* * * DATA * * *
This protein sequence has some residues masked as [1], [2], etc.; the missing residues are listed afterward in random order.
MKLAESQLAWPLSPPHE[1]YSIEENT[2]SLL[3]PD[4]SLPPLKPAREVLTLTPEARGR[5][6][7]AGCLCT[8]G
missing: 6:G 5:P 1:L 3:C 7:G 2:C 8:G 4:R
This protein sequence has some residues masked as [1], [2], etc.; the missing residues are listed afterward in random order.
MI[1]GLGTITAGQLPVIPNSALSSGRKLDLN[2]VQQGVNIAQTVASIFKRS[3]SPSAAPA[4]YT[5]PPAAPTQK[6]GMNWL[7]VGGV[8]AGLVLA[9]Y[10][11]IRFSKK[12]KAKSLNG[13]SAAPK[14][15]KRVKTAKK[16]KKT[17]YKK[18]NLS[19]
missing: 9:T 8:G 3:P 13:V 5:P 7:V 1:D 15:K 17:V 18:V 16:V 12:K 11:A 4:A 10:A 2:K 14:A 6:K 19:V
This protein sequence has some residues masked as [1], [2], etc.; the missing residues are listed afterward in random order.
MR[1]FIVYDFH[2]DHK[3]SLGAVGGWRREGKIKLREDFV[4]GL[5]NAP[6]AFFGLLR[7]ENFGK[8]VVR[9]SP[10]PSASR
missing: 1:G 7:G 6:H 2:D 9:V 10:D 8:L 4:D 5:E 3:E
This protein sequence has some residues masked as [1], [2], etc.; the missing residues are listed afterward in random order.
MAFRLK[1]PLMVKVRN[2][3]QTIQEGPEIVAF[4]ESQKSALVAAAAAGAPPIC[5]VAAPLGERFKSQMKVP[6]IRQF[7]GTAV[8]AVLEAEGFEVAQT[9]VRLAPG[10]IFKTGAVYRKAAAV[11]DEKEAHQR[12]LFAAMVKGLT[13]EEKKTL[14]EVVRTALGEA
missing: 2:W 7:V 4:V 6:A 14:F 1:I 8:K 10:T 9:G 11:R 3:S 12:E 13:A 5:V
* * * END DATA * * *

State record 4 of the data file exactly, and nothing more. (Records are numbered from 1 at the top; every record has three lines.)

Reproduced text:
This protein sequence has some residues masked as [1], [2], etc.; the missing residues are listed afterward in random order.
MAFRLK[1]PLMVKVRN[2][3]QTIQEGPEIVAF[4]ESQKSALVAAAAAGAPPIC[5]VAAPLGERFKSQMKVP[6]IRQF[7]GTAV[8]AVLEAEGFEVAQT[9]VRLAPG[10]IFKTGAVYRKAAAV[11]DEKEAHQR[12]LFAAMVKGLT[13]EEKKTL[14]EVVRTALGEA
missing: 2:W 7:V 4:V 6:A 14:F 1:I 8:K 10:T 9:G 11:R 3:S 12:E 13:A 5:V